Cybernetics professor Kristin Ytterstad Pettersen has been awarded the BODE prize for her groundbreaking research in underwater robotics. It is one of the most prestigious technology prizes in the world.
Scientists have been working on snake robots for more than 30 years, but Kristin Y. Pettersen and her team have gained attention for their flexible underwater robots that link biology and technology.
Other scientists have focused on building robots. Pettersen’s team has taken a different approach. “We wanted to explore how we could give our underwater robots greater flexibility and movement,” she says.
One outcome of their research is the budding company Eelume, which Pettersen started in 2015 after working closely with industry for many years.
Created mathematical model
“After several trials with prototypes, we realized how challenging it was to control the robot, so we created a mathematical model to solve the problem. That’s our strength,” she says.
The team’s research straddles mathematics and more practical applications.
“This is where technical cybernetics has its purpose, and that’s where we like to be,” says Pettersen.
Now they have started up operations with snake robots in deeper waters.
“In cybernetics, we build models to understand the inherent properties of the robots. What happens if we make them a little bigger, a little smaller or give them more speed? No matter what the robot looks like, whether it’s moving on land or in water, with a mathematical model we can analyze the behavior of all these different robots,” explains the cybernetics professor.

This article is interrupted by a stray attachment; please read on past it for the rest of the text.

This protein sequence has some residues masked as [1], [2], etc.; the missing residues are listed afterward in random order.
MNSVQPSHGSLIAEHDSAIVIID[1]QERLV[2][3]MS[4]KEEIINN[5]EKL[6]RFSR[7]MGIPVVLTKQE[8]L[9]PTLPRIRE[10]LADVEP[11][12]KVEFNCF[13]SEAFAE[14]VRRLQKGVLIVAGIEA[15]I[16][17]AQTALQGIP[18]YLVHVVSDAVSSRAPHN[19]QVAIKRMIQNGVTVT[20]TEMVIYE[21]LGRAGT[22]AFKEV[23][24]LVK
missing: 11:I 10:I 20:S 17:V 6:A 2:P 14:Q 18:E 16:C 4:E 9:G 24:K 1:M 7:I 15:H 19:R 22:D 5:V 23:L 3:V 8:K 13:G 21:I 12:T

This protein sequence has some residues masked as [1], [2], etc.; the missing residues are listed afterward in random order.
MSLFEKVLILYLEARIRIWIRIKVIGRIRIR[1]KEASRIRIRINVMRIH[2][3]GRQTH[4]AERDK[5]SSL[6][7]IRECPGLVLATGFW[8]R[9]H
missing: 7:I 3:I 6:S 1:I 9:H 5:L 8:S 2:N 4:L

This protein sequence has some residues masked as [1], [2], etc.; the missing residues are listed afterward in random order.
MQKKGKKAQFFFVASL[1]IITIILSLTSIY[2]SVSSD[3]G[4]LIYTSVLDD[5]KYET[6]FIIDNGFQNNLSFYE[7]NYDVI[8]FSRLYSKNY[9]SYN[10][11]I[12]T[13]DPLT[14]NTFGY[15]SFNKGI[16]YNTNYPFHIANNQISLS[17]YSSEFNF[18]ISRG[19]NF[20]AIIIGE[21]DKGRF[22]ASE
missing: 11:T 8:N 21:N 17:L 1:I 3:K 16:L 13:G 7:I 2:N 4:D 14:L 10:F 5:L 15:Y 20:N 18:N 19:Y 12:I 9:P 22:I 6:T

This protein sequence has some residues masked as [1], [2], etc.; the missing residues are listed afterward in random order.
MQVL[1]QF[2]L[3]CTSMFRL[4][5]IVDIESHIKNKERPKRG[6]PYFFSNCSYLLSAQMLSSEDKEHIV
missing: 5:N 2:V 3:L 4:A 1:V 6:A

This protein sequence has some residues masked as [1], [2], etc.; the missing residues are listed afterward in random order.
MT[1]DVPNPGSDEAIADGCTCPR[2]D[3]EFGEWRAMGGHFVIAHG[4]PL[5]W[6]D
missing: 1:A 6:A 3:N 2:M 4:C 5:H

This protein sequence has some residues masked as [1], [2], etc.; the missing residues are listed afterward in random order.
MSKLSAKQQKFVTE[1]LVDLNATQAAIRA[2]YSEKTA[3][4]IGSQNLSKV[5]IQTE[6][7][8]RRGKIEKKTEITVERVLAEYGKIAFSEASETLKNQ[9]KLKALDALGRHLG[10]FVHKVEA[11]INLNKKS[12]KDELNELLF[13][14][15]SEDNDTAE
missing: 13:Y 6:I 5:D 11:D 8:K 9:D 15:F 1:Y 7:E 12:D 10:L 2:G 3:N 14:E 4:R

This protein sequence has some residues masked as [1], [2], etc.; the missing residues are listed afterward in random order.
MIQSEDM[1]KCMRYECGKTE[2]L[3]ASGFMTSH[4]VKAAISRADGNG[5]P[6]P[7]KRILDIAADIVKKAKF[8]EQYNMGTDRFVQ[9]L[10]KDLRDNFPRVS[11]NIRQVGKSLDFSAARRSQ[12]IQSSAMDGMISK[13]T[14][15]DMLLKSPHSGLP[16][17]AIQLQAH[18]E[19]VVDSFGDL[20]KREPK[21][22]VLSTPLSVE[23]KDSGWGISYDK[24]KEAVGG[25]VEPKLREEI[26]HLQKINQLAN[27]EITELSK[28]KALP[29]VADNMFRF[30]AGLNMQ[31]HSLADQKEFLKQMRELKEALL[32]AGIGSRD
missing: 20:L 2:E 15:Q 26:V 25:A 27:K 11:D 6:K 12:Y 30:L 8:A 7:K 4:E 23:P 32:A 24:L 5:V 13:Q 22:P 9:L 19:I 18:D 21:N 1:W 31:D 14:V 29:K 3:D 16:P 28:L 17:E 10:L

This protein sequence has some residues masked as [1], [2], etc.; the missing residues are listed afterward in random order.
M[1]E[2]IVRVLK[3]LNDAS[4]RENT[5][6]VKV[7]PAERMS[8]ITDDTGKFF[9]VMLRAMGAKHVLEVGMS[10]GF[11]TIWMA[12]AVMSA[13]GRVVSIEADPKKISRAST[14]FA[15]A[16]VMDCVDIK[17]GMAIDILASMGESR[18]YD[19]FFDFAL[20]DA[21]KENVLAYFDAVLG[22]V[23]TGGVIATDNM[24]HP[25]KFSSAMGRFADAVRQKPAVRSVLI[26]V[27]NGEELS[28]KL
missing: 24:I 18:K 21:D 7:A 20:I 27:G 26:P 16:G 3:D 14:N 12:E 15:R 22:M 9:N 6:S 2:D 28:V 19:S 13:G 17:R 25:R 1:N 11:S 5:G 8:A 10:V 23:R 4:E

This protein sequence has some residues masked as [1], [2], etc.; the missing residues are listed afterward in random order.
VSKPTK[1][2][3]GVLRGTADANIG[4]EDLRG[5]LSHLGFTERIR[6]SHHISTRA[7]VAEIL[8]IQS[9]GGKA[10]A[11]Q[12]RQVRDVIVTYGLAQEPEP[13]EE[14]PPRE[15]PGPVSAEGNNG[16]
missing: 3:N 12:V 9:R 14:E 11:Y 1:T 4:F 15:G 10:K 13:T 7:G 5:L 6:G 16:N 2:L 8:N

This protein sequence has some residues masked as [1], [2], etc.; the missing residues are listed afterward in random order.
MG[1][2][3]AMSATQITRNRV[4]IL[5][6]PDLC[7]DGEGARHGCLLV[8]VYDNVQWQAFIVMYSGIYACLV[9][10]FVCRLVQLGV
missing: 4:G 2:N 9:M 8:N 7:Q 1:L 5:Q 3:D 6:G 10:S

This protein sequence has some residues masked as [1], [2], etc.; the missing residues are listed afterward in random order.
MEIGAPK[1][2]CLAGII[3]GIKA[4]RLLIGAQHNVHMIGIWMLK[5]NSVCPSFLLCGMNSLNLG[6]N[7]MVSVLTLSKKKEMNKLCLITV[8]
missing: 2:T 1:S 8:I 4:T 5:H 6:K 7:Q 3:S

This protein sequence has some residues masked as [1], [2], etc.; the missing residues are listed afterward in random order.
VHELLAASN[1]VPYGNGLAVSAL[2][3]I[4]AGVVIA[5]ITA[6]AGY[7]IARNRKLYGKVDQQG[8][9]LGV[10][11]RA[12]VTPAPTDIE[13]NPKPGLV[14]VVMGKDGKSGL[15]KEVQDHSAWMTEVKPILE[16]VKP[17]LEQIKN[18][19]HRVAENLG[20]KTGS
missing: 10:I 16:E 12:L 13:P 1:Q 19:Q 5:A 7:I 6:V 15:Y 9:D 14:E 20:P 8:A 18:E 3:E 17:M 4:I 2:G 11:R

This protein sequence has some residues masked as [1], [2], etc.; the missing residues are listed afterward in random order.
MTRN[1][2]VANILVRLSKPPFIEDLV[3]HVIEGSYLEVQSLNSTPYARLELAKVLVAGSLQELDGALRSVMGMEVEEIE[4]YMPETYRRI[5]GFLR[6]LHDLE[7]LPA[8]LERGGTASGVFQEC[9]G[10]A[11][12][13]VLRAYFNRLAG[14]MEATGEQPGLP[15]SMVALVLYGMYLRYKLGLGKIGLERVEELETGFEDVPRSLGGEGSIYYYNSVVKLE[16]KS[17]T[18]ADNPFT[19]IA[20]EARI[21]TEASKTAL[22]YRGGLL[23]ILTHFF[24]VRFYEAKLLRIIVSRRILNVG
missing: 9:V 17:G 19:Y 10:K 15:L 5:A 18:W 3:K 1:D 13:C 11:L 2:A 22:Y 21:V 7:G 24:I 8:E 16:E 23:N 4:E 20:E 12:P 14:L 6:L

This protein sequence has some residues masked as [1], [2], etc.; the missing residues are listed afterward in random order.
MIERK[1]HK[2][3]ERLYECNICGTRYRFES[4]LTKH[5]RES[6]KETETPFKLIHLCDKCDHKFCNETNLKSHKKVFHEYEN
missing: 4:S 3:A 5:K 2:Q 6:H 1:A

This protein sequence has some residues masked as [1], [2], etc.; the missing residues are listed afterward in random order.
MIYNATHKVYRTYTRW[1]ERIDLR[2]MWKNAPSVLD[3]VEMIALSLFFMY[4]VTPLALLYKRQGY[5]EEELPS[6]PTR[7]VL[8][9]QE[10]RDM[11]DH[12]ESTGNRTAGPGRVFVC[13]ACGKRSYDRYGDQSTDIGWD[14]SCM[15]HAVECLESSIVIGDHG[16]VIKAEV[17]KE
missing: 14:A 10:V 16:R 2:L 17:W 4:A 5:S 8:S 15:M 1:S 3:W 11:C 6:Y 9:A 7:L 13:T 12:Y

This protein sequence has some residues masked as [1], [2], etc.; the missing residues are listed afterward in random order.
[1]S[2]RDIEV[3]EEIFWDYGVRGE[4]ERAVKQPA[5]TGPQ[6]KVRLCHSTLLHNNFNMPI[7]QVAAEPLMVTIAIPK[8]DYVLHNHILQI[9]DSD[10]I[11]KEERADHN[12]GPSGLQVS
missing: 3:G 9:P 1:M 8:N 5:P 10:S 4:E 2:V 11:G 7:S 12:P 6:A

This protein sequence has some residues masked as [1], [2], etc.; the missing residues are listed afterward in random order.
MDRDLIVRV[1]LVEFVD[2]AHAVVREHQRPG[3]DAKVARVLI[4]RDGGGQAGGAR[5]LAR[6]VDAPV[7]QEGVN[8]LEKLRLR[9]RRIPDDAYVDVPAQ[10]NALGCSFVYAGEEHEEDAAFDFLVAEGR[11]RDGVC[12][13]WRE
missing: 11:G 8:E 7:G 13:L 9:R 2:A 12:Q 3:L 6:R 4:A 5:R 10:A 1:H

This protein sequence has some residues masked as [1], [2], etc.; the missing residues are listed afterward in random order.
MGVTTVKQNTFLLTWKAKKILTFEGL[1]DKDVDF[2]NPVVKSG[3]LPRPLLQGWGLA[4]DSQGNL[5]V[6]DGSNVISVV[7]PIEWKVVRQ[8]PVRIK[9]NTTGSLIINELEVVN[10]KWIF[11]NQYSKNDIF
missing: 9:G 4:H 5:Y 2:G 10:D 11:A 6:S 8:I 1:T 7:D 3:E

The Nobel Prize for cybernetics
On 12 December, Pettersen was awarded the prestigious BODE prize. Her colleagues call it “the closest you can get to the Nobel Prize in cybernetics.”
“Only candidates with international breakthroughs in the field qualify for this award. It is perhaps the greatest international academic and scientific recognition in the field of Control Engineering,” says Asgeir J. Sørensen. He is a professor of marine engineering and has been Pettersen’s colleague and collaborative partner for more than 15 years.
“That this prize also happens to be in an enormously competitive field between major nations is nothing short of fantastic. It puts NTNU on the map internationally,” says Sørensen, who has a background in cybernetics as well.
Very surprised award winner
Pettersen was surprised to receive the BODE award.
“Only the pioneers in the field have received this award before, so I feel very humbled. The prize hasn’t even been on my radar, so I was very surprised,” she says.
She admits that being the first Norwegian to receive this award is a little extra special. In addition, she is only the second woman in the world to be award the prize – in a field that is still quite male-dominated.
Award for the entire academic group
Although only Petterson will be traveling to Nice to receive the award, she stresses that this is a prize for the entire academic group.
“It’s impossible for anyone to carry out such large projects on their own. So I am representing the entire unique research community at NTNU in accepting this award,” she says.
Sintef has been an important partner in snake robotics, especially in connection with the early prototypes that were developed.